PM's Chief Aide Accused of Harassing Coworker

Justice Ministry spokesman: At this stage we have found no real substantiation of the information and haven't opened an official investigation.

The Civil Service Commission has recently examined a complaint that the head of the Prime Minister's Office harassed a female coworker by invading her privacy and following her after work.

The examination into the accusation against Natan Eshel has yet to be completed, but a Justice Ministry spokesman said yesterday, "At this stage we have found no real substantiation of the information and haven't opened an official investigation."

Army Radio reported yesterday that an employee at the Prime Minister's Office told her colleagues she was harassed by a senior official who read her text messages and looked at her private e-mail account.

Haaretz has learned that the worker did not want to complain to police or the Civil Service Commission, but that several days ago an anonymous complaint reached Attorney General Yehuda Weinstein, who referred it to the commission's disciplinary department, which was ordered to examine the reliability of the information.

The commission secretly questioned employees in the Prime Minister's Office who work with Eshel and the woman, who have been working together closely for the past three years. The information they gathered did not substantiate the initial information. The employee still refuses to complain to police or the commission.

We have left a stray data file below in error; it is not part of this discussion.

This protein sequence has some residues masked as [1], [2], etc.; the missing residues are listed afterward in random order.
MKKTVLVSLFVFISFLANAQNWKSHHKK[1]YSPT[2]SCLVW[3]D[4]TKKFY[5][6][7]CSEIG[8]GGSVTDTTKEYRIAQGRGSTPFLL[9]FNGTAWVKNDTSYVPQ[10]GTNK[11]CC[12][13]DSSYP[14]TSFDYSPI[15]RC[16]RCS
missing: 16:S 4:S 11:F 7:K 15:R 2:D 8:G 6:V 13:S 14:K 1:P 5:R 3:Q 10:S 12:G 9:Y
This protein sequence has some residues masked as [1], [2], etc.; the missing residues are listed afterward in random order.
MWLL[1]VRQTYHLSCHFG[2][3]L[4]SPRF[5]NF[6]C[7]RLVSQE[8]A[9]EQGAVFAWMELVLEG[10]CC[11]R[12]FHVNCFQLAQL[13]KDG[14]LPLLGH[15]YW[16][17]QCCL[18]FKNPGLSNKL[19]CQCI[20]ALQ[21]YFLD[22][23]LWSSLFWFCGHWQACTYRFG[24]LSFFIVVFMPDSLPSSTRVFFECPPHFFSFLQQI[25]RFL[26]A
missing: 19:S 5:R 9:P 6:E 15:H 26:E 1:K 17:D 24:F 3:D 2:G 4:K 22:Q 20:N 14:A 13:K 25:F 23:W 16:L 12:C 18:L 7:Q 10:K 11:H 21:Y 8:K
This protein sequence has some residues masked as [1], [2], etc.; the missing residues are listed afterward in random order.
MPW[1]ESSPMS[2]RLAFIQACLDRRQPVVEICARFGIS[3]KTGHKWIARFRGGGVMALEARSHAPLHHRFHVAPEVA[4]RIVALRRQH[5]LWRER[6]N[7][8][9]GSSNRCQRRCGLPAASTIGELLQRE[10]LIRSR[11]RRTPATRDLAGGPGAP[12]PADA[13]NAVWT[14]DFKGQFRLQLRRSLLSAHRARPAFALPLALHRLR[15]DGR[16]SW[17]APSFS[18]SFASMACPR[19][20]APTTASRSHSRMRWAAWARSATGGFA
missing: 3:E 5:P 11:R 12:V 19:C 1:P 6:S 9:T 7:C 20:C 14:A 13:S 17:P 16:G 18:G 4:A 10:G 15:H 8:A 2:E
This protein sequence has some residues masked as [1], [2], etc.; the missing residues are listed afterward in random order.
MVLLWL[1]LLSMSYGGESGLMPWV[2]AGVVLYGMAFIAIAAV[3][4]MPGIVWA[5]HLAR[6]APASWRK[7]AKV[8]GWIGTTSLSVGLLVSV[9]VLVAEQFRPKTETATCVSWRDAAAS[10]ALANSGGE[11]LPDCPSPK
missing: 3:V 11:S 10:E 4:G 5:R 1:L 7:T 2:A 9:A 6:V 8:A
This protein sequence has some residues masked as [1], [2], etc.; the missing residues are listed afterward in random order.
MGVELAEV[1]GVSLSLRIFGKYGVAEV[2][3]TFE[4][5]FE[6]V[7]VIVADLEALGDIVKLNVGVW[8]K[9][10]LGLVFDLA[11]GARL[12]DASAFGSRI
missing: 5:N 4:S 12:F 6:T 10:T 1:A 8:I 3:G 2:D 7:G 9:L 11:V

Weinstein will have to determine, following the initial examination, if there is cause to continue gathering information and to open a commission or even a police investigation, but this seems unlikely.

The Prime Minister's Office said yesterday, "No complaint has been submitted against a senior official in the office, and this is merely an examination of gossip."

Eshel continued to work as usual yesterday, until a late hour. Sources close to him said that those who passed on the information to the attorney general were "elements who spread cheap gossip."

Sources in the Prime Minister's Office believe the affair is part of power struggles in the office. Although tensions between Prime Minister Benjamin Netanyahu's aides have abated in the past few months, Eshel and some colleagues have had bitter confrontations.

Eshel, formerly deputy director general of Israel Hayom, the pro-Netanyahu daily, is considered one of the prime minister's most powerful aides. He was deeply involved in Defense Minister Ehud Barak's resignation from the Labor Party and led drives to persuade Kadima MKs to resign.